Advanced Search
Physiologia Plantarum
Plaut, Z., The Volcani Institute of Agriculture, The Hebrew University, Faculty of Agriculture, Rehovot, Israel
Halevy, A.H., The Volcani Institute of Agriculture, The Hebrew University, Faculty of Agriculture, Rehovot, Israel
The effect of spraying with 2–chloroethyltrimethylammonium chloride (CCC) and N‐dimethylaminosuccinamic acid (B‐995) on wheat plants exposed to various durations of wilting, was studied. The chemicals had little or no effect on dry matter production, grain yield, or water requirement of plants watered regularly or exposed to a short drought period causing one day of wilting. In plants exposed to two drought cycles of 5–6 wilting days each, a very pronounced increase in dry weight and grain production was found in plants treated with the two growth retardants. This effect was due to the increased ability of the treated plants to regenerate new shoots on rewatering after wilting. Longer drought periods of 10–12 wilting days, caused complete desiccation of both treated and untreated plants. The mode of action of the chemicals in increasing the drought tolerance of plants is discussed in relation to their effect on delaying the senescence of detached leaves. Copyright © 1966, Wiley Blackwell. All rights reserved
Powered by ClearMash Solutions Ltd -
Volcani treasures
About
Terms of use
Regeneration after Wilting, Growth and Yield of Wheat Plants, as Affected by Two Growth–Retarding Compounds
19
Plaut, Z., The Volcani Institute of Agriculture, The Hebrew University, Faculty of Agriculture, Rehovot, Israel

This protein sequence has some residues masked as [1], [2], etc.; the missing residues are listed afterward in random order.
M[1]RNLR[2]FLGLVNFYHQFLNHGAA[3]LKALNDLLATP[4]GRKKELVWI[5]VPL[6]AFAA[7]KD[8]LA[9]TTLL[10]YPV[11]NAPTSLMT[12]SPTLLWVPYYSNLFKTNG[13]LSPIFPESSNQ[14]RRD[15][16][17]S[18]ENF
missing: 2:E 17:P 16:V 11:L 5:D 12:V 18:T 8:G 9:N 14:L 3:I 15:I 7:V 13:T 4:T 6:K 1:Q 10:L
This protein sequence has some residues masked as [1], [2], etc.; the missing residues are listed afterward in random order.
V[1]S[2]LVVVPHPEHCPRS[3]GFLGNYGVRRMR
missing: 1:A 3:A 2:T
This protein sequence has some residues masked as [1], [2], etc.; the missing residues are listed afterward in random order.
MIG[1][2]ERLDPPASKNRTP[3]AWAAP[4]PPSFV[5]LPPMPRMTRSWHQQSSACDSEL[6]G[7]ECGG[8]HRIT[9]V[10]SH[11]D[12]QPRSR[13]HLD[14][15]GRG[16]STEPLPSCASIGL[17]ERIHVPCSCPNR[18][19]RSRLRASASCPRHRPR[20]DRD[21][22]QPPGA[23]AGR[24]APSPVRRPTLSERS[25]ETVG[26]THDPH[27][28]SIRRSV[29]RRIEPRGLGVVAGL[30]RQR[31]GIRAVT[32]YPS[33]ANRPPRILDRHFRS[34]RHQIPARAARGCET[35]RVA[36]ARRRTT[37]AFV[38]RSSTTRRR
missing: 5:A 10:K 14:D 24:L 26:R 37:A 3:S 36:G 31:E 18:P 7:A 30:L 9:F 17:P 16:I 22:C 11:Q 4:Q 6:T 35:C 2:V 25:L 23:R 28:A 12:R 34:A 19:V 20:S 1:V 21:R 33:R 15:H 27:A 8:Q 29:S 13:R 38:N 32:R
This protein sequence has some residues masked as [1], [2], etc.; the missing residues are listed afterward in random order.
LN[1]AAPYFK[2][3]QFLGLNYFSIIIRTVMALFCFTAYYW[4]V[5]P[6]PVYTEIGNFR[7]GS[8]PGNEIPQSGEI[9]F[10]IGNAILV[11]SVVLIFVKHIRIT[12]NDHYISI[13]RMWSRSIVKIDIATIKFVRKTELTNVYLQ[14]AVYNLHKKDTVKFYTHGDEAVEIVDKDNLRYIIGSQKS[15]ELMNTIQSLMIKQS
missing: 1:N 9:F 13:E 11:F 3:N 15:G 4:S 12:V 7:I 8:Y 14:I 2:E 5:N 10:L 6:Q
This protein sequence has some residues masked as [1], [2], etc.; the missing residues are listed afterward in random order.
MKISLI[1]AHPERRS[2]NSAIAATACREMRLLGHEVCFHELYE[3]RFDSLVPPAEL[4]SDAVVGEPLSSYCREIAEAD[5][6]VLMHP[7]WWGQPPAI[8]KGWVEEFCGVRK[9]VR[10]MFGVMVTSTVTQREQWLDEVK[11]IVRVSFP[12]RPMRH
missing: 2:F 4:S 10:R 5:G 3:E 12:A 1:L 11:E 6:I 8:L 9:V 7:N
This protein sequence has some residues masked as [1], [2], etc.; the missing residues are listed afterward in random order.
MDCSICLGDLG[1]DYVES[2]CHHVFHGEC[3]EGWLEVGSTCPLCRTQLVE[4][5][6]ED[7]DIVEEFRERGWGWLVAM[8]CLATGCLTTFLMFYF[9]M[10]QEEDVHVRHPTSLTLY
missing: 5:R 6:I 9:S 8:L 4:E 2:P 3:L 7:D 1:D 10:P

Halevy, A.H., The Volcani Institute of Agriculture, The Hebrew University, Faculty of Agriculture, Rehovot, Israel
Regeneration after Wilting, Growth and Yield of Wheat Plants, as Affected by Two Growth–Retarding Compounds
The effect of spraying with 2–chloroethyltrimethylammonium chloride (CCC) and N‐dimethylaminosuccinamic acid (B‐995) on wheat plants exposed to various durations of wilting, was studied. The chemicals had little or no effect on dry matter production, grain yield, or water requirement of plants watered regularly or exposed to a short drought period causing one day of wilting. In plants exposed to two drought cycles of 5–6 wilting days each, a very pronounced increase in dry weight and grain production was found in plants treated with the two growth retardants. This effect was due to the increased ability of the treated plants to regenerate new shoots on rewatering after wilting. Longer drought periods of 10–12 wilting days, caused complete desiccation of both treated and untreated plants. The mode of action of the chemicals in increasing the drought tolerance of plants is discussed in relation to their effect on delaying the senescence of detached leaves. Copyright © 1966, Wiley Blackwell. All rights reserved
Scientific Publication
You may also be interested in